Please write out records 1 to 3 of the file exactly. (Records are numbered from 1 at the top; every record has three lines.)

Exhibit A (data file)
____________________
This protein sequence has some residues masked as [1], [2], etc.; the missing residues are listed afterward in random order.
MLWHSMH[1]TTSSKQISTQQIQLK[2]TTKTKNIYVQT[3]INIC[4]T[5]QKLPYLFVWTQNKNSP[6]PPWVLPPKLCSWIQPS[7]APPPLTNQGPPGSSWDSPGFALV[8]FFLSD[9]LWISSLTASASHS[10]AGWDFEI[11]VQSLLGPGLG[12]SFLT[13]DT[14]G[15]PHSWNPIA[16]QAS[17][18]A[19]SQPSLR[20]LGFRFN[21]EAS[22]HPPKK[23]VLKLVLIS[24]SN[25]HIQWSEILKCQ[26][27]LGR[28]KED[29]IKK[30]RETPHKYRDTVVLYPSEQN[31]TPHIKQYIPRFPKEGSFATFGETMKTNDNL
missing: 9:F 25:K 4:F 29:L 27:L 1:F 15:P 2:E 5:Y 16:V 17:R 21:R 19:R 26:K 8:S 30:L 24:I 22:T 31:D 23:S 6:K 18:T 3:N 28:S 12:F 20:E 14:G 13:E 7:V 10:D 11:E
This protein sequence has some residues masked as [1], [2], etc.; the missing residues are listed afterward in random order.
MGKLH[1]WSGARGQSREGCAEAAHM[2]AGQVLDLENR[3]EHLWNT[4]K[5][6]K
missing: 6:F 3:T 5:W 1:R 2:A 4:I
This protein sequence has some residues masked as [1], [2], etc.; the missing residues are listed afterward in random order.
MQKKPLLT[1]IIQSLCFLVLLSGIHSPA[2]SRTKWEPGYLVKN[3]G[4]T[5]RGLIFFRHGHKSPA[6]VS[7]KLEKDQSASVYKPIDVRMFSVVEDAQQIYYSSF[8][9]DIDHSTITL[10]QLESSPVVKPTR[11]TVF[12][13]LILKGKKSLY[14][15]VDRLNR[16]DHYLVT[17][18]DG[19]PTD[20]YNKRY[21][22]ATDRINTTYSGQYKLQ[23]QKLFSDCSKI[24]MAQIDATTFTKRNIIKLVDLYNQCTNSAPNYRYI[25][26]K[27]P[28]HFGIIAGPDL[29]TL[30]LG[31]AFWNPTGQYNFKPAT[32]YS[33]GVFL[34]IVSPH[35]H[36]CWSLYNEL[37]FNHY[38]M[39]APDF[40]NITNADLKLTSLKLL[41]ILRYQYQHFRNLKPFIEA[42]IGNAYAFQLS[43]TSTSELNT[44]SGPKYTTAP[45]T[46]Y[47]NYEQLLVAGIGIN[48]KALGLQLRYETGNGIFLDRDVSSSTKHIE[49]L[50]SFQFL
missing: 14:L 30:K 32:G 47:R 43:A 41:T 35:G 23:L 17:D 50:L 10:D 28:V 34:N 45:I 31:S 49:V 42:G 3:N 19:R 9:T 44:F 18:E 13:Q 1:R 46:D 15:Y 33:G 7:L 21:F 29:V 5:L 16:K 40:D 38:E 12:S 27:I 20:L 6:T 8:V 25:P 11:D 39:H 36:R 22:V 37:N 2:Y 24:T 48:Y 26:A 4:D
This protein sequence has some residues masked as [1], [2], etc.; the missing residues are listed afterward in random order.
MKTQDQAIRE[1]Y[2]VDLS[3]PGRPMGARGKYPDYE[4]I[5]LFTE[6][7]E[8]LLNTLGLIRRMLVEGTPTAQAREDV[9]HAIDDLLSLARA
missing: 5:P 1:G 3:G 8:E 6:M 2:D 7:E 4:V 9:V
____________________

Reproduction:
This protein sequence has some residues masked as [1], [2], etc.; the missing residues are listed afterward in random order.
MLWHSMH[1]TTSSKQISTQQIQLK[2]TTKTKNIYVQT[3]INIC[4]T[5]QKLPYLFVWTQNKNSP[6]PPWVLPPKLCSWIQPS[7]APPPLTNQGPPGSSWDSPGFALV[8]FFLSD[9]LWISSLTASASHS[10]AGWDFEI[11]VQSLLGPGLG[12]SFLT[13]DT[14]G[15]PHSWNPIA[16]QAS[17][18]A[19]SQPSLR[20]LGFRFN[21]EAS[22]HPPKK[23]VLKLVLIS[24]SN[25]HIQWSEILKCQ[26][27]LGR[28]KED[29]IKK[30]RETPHKYRDTVVLYPSEQN[31]TPHIKQYIPRFPKEGSFATFGETMKTNDNL
missing: 9:F 25:K 4:F 29:L 27:L 1:F 15:P 2:E 5:Y 16:V 17:R 21:R 19:R 26:K 8:S 30:L 24:I 22:T 31:D 23:S 6:K 18:T 3:N 28:S 12:F 20:E 14:G 13:E 7:V 10:D 11:E
This protein sequence has some residues masked as [1], [2], etc.; the missing residues are listed afterward in random order.
MGKLH[1]WSGARGQSREGCAEAAHM[2]AGQVLDLENR[3]EHLWNT[4]K[5][6]K
missing: 6:F 3:T 5:W 1:R 2:A 4:I
This protein sequence has some residues masked as [1], [2], etc.; the missing residues are listed afterward in random order.
MQKKPLLT[1]IIQSLCFLVLLSGIHSPA[2]SRTKWEPGYLVKN[3]G[4]T[5]RGLIFFRHGHKSPA[6]VS[7]KLEKDQSASVYKPIDVRMFSVVEDAQQIYYSSF[8][9]DIDHSTITL[10]QLESSPVVKPTR[11]TVF[12][13]LILKGKKSLY[14][15]VDRLNR[16]DHYLVT[17][18]DG[19]PTD[20]YNKRY[21][22]ATDRINTTYSGQYKLQ[23]QKLFSDCSKI[24]MAQIDATTFTKRNIIKLVDLYNQCTNSAPNYRYI[25][26]K[27]P[28]HFGIIAGPDL[29]TL[30]LG[31]AFWNPTGQYNFKPAT[32]YS[33]GVFL[34]IVSPH[35]H[36]CWSLYNEL[37]FNHY[38]M[39]APDF[40]NITNADLKLTSLKLL[41]ILRYQYQHFRNLKPFIEA[42]IGNAYAFQLS[43]TSTSELNT[44]SGPKYTTAP[45]T[46]Y[47]NYEQLLVAGIGIN[48]KALGLQLRYETGNGIFLDRDVSSSTKHIE[49]L[50]SFQFL
missing: 14:L 30:K 32:G 47:R 43:A 41:T 35:G 23:L 17:D 50:L 10:D 28:V 34:N 45:I 31:S 49:V 42:G 3:N 19:R 9:T 44:F 18:E 13:Q 1:R 46:D 15:Y 33:G 7:L 21:F 29:V 5:L 16:K 40:D 38:E 12:S 27:I 20:L 6:T 8:V 25:P 11:D 39:H 36:R 22:V 37:N 2:Y 24:T 48:Y 26:A 4:D